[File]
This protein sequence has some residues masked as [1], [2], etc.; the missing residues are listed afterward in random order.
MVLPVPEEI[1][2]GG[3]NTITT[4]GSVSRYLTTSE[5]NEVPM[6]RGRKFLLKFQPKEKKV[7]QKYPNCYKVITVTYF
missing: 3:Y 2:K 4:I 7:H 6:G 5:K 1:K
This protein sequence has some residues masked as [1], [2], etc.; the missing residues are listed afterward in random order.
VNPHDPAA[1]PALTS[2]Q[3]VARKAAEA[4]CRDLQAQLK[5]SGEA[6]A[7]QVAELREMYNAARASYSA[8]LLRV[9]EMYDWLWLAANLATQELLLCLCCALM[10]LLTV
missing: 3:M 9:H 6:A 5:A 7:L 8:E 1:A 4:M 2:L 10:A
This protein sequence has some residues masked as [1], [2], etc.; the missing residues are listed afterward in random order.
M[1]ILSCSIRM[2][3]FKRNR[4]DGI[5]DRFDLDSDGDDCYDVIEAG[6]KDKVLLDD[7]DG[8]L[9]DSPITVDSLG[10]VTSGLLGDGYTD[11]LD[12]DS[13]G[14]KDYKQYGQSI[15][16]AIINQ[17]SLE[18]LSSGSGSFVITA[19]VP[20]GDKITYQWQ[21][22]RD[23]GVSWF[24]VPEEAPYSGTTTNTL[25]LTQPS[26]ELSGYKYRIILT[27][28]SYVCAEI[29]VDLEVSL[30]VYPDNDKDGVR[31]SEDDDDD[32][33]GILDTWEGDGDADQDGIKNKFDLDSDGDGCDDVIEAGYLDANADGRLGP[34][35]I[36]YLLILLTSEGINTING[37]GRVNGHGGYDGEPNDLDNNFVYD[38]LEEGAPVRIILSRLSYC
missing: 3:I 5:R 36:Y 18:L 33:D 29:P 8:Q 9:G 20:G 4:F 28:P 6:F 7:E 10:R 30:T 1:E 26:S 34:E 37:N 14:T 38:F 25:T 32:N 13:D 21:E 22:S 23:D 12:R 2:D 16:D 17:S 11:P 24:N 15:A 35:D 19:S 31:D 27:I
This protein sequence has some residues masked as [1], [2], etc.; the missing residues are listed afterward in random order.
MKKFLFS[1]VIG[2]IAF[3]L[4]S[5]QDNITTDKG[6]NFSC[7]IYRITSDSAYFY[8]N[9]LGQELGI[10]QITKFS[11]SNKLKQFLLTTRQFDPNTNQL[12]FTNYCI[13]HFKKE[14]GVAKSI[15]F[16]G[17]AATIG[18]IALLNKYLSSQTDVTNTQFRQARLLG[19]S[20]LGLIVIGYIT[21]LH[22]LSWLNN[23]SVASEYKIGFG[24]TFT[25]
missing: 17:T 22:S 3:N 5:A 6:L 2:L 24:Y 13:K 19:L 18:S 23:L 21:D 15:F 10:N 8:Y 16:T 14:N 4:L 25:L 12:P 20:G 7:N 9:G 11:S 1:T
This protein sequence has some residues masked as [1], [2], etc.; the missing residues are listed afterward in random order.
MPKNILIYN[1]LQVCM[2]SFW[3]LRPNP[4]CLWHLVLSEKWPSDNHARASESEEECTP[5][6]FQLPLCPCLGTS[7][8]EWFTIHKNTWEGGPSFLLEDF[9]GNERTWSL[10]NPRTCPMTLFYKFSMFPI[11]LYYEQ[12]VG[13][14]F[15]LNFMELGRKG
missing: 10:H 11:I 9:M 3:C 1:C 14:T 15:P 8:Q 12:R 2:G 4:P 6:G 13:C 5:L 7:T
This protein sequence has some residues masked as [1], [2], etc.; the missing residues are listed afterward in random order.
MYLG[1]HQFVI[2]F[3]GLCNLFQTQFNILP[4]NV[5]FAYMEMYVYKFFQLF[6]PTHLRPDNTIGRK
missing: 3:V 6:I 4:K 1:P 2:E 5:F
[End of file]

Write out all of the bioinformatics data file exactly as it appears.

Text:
This protein sequence has some residues masked as [1], [2], etc.; the missing residues are listed afterward in random order.
MVLPVPEEI[1][2]GG[3]NTITT[4]GSVSRYLTTSE[5]NEVPM[6]RGRKFLLKFQPKEKKV[7]QKYPNCYKVITVTYF
missing: 3:Y 2:K 4:I 7:H 6:G 5:K 1:K
This protein sequence has some residues masked as [1], [2], etc.; the missing residues are listed afterward in random order.
VNPHDPAA[1]PALTS[2]Q[3]VARKAAEA[4]CRDLQAQLK[5]SGEA[6]A[7]QVAELREMYNAARASYSA[8]LLRV[9]EMYDWLWLAANLATQELLLCLCCALM[10]LLTV
missing: 3:M 9:H 6:A 5:A 7:L 8:E 1:A 4:M 2:L 10:A
This protein sequence has some residues masked as [1], [2], etc.; the missing residues are listed afterward in random order.
M[1]ILSCSIRM[2][3]FKRNR[4]DGI[5]DRFDLDSDGDDCYDVIEAG[6]KDKVLLDD[7]DG[8]L[9]DSPITVDSLG[10]VTSGLLGDGYTD[11]LD[12]DS[13]G[14]KDYKQYGQSI[15][16]AIINQ[17]SLE[18]LSSGSGSFVITA[19]VP[20]GDKITYQWQ[21][22]RD[23]GVSWF[24]VPEEAPYSGTTTNTL[25]LTQPS[26]ELSGYKYRIILT[27][28]SYVCAEI[29]VDLEVSL[30]VYPDNDKDGVR[31]SEDDDDD[32][33]GILDTWEGDGDADQDGIKNKFDLDSDGDGCDDVIEAGYLDANADGRLGP[34][35]I[36]YLLILLTSEGINTING[37]GRVNGHGGYDGEPNDLDNNFVYD[38]LEEGAPVRIILSRLSYC
missing: 3:I 5:R 36:Y 18:L 33:D 29:P 8:Q 9:G 20:G 4:F 28:P 6:F 7:E 10:R 30:T 1:E 26:S 34:E 37:N 14:T 38:F 25:T 32:N 13:D 21:E 22:S 23:D 12:R 2:D 16:D 17:S 11:P 24:N 15:A 35:D 19:S 31:D 27:I
This protein sequence has some residues masked as [1], [2], etc.; the missing residues are listed afterward in random order.
MKKFLFS[1]VIG[2]IAF[3]L[4]S[5]QDNITTDKG[6]NFSC[7]IYRITSDSAYFY[8]N[9]LGQELGI[10]QITKFS[11]SNKLKQFLLTTRQFDPNTNQL[12]FTNYCI[13]HFKKE[14]GVAKSI[15]F[16]G[17]AATIG[18]IALLNKYLSSQTDVTNTQFRQARLLG[19]S[20]LGLIVIGYIT[21]LH[22]LSWLNN[23]SVASEYKIGFG[24]TFT[25]
missing: 17:T 22:S 3:N 5:A 6:L 2:L 24:Y 13:K 19:L 18:S 23:L 21:D 15:F 10:N 8:Y 16:T 14:N 4:L 25:L 12:P 20:G 7:N 9:G 11:S 1:T
This protein sequence has some residues masked as [1], [2], etc.; the missing residues are listed afterward in random order.
MPKNILIYN[1]LQVCM[2]SFW[3]LRPNP[4]CLWHLVLSEKWPSDNHARASESEEECTP[5][6]FQLPLCPCLGTS[7][8]EWFTIHKNTWEGGPSFLLEDF[9]GNERTWSL[10]NPRTCPMTLFYKFSMFPI[11]LYYEQ[12]VG[13][14]F[15]LNFMELGRKG
missing: 10:H 11:I 9:M 3:C 1:C 14:T 15:P 8:Q 12:R 2:G 4:P 6:G 13:C 5:L 7:T
This protein sequence has some residues masked as [1], [2], etc.; the missing residues are listed afterward in random order.
MYLG[1]HQFVI[2]F[3]GLCNLFQTQFNILP[4]NV[5]FAYMEMYVYKFFQLF[6]PTHLRPDNTIGRK
missing: 3:V 6:I 4:K 1:P 2:E 5:F